Our neighbors complain much less. They say: какво да направим? Нищо не направим. And move on. One of the first phrases we learned here, repeated to us a milion times was няма страшно, няма страшно to all our anxious questions (mostly about renovation). Recently we talked about Bulgaria changing currency to Euro and what if the prices get higher. Filio said, without any worry in his voice: well, worst case we turn off the electricity and live like in the old days.
But I agree that most of us have this disease. And it comes from another vice: comparing yourself to others. Maybe it’s good that our neighbors don’t have so much to compare themselves to? Or maybe it’s also that here you’re not around people all the time – human encounter is more often a gift, not an annoyance.
Describe your typical day – life in the countryside. Did you say goodbye to some of your illusions or everything is just the way you have imagined it to be?
Your typical day will of course depend on what you do for a living. Our day starts in the morning with servicing the animals. We switch, so every other day one person can stay in bed a little longer. Cats are first to be fed. Then we let out the chickens and the geese and give them food and water. Half of the year the chores include making a fire in the wood stove to warm up the house. Then we eat breakfast together, usually eggs from our dear hens, and then we take our dogs for a long walk or rather, in our terrain, a hike 😉 The walk often includes picking something like herbs or mushrooms. After the walk we have about four hours for the neverending list of projects around the house – renovation, garden and everyday chores and an odd English lesson in between. I prepare lunch, which is our main meal of the day, and we eat together. After a little rest, we start preparing for our lessons and teach until the evening. After teaching we’re usually in zombie mode so we don’t do anything interesting, just take the dogs for a short walk, do the dishes and go to sleep quite early. We keep Fridays free so once or twice a month we can drive to a city (we’re far away, so it takes most of the day) and run all the errands. Weekends are a spontaneous mix of working on bigger projects, meeting with other people, going on a trip.
I think we didn’t have too many illusions about such life because we worked on farms before settling here. Certainly we weren’t expecting to only stroll in the garden in linen clothing and water the flowers. It is different though, when you’re at somebody else’s place and you focus for a certain amount of time on the tasks you have been given. So the biggest challenge here is to pick and focus on one task when there are hundreds of others waiting for you, and not to get discouraged or overwhelmed.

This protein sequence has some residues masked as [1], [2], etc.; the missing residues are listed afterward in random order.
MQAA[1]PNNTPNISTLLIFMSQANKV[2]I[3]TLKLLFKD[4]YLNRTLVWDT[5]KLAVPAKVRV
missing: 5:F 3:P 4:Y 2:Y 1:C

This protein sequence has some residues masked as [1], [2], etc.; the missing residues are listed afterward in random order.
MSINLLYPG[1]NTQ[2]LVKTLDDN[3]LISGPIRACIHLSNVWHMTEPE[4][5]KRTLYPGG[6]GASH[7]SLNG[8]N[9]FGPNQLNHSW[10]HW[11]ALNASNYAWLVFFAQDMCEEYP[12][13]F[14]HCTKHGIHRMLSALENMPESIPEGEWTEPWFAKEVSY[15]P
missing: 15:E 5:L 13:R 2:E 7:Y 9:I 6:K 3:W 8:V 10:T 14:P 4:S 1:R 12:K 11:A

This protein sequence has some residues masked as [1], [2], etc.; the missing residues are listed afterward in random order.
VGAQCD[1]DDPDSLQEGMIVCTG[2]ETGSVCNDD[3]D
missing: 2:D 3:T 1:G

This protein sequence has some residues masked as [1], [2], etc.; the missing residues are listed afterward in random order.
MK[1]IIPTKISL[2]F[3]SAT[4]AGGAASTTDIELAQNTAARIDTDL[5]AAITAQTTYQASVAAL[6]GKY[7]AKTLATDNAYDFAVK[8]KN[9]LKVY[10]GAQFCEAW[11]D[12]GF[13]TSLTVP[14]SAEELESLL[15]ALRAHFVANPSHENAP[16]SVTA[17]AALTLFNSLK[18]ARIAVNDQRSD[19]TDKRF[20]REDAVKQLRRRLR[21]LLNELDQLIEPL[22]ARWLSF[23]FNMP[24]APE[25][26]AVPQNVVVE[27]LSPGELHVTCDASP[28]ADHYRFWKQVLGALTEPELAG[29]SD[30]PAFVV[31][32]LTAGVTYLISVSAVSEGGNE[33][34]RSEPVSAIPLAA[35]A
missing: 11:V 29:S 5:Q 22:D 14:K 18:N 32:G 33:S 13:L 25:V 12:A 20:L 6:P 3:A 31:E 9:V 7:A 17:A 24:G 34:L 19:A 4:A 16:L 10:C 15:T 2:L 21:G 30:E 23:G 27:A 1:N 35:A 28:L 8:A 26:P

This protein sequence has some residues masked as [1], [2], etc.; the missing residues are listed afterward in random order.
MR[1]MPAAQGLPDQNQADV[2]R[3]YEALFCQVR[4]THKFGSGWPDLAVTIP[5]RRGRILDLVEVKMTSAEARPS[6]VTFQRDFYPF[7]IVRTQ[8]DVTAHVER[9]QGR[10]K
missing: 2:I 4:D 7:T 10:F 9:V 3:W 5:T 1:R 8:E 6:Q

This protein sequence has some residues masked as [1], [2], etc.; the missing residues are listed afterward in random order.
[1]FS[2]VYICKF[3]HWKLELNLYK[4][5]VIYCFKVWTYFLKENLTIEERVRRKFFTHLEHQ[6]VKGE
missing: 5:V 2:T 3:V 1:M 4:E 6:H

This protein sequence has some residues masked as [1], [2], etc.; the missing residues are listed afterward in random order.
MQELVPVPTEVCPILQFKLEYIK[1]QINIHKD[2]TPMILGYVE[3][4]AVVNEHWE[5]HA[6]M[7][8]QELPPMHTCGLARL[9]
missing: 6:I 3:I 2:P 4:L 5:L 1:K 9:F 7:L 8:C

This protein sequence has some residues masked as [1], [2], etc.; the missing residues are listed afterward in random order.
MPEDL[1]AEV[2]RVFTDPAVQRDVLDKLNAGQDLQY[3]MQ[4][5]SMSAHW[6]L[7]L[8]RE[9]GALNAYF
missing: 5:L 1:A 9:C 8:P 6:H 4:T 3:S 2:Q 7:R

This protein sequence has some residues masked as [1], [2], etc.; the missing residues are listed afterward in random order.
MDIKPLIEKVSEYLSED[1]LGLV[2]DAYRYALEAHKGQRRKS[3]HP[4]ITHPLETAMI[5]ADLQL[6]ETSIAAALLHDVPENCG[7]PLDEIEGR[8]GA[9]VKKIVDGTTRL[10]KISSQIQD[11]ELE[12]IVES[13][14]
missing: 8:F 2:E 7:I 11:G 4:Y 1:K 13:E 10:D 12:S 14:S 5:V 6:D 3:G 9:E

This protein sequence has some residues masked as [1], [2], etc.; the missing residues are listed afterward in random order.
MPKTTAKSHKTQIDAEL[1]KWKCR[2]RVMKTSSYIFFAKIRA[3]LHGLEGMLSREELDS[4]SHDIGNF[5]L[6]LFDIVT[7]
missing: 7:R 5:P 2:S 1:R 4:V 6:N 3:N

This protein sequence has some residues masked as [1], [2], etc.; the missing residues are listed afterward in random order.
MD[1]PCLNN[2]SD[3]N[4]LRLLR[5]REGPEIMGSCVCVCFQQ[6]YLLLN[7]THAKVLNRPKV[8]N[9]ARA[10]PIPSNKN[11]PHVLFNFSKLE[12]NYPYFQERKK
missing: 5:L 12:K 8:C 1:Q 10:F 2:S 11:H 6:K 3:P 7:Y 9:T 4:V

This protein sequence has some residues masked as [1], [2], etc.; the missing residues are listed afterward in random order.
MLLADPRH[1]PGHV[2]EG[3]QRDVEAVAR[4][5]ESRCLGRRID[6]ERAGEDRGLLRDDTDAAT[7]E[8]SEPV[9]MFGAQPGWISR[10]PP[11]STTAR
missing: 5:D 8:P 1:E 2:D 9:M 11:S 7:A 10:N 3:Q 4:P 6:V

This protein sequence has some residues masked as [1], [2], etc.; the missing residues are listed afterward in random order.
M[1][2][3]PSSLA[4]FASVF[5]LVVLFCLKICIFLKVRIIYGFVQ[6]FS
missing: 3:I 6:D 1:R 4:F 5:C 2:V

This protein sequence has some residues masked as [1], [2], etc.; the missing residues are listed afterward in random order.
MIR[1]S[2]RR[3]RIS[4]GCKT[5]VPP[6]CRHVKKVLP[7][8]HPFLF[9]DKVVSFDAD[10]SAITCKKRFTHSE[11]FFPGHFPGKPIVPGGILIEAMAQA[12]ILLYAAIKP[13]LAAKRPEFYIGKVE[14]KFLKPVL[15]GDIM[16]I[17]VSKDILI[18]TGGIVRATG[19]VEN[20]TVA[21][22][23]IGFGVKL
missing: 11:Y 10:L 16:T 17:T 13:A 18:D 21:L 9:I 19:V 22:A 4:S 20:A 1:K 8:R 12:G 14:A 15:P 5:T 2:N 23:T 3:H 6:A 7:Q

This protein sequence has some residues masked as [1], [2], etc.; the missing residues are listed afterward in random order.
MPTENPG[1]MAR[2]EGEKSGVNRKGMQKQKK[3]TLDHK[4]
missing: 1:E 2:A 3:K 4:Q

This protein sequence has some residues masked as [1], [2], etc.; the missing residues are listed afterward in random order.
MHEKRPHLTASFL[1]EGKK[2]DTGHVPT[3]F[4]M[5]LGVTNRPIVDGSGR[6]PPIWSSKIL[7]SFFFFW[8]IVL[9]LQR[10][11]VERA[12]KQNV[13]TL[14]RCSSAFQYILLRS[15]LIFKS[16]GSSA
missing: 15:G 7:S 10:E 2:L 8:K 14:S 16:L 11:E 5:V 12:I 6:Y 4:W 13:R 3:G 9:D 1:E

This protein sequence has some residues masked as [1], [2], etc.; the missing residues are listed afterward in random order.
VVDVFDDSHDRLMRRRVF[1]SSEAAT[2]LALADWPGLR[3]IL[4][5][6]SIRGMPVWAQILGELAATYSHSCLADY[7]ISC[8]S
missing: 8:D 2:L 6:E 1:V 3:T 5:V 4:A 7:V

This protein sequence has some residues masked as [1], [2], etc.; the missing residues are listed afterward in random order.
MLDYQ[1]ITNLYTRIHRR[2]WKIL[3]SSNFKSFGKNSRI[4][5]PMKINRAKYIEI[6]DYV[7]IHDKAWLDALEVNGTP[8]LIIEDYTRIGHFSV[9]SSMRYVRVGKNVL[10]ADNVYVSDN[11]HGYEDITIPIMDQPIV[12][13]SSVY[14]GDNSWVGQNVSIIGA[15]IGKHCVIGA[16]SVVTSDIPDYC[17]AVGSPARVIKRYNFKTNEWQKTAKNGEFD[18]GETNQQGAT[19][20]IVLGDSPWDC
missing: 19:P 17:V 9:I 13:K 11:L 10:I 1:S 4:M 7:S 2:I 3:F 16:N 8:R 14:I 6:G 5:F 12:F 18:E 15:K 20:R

What do you think about the slow living movement and the trend to define your own lifestyle?
If slow living means a slower and more sustainable pace of life with a goal of enjoying it more, then we’re definitely a part of it. We remodeled our life to have plenty of time to just be. And when we do something, we do it at our own pace which is… slow. To have time is fundamental for us in order to feel healthy and happy. This comes before accomplishments, wealth and a livable house. While we do put effort into physical and mental work every day, we are not from the cult of hard work, discipline and sacrifice.
The lifestyle trends are interesting as far as understanding in which direction humanity is going. But beyond that we’re loosing interest in them. They do start out as worthy ideas: to live in harmony with the environment, eat well, live a better life. Then they get regurgitated over and over again and spit out as one more picture of sourdough bread or one more 30-year-old instagrammer telling us how to live.
Call yourself whatever you want, live how you want, it’s none of our business, as much as our life choices are none of yours. Maybe an unpopular opinion but oh, well. It’s not without reason that we live far away with plants and animals and simple old folks who have given up on their mission to change others. It’s so refreshing!
Your nickname is Two hungry people, tell me about food – how do you like it, what`s in your garden, on your table, in your fridge and MAZE? What meals do you bring from Polish cuisine? What do you thing about Bulgarian traditional recipes and culinary trends now?
Oh, how I dream of my future maze… For now, we store jars in cardboard boxes… In our garden there’s always a little bit of EVERYTHING and about 80 tomato plants because Bulgarian tomatoes… Last year I canned many jars of them plus kiseli krastavici (my love), ribki (the little peppers), plum preserves (love again), kompot ot dryan, lyutenitsa, sun dried tomatoes, fig jam (Marcin’s favorite), apple molasses, elderflower syrup and more! We eat a mix of Polish, Bulgarian and other cuisines, prepared with what we have locally plus a bunch of spices and condiments. Ten years ago I was obsessed with nutrition, these days we don’t have any rules for eating other than listening to our intuition. So no everything-free diets, only full-of-everything diets 😉 The only restriction we put on ourselves is to strongly limit the commercial animal products. We’re not striving for perfection though. Our bodies like simple and well cooked things like stews, curries, soups, gyuveche, stuffed vegetables, pasta sauces, so I make these things very often. We also love all kinds of dumplings and sarmi but I’m too lazy to make them regularly… We are more exposed to the changing weather here and so our appetites are very seasonal. In winter I don’t care about salads or cold yoghurt. In April I start craving fresh greens. In summer we live off the garden and have an appetite for cold soups and ayran. In winter we need some meat and plenty of soup. We also can’t live without bread and eggs. Poles eat a lot of sandwiches and we like them too so I bake a Polish style wheat-rye bread regularly. Now I remembered I also canned apples for a Polish apple pie 🙂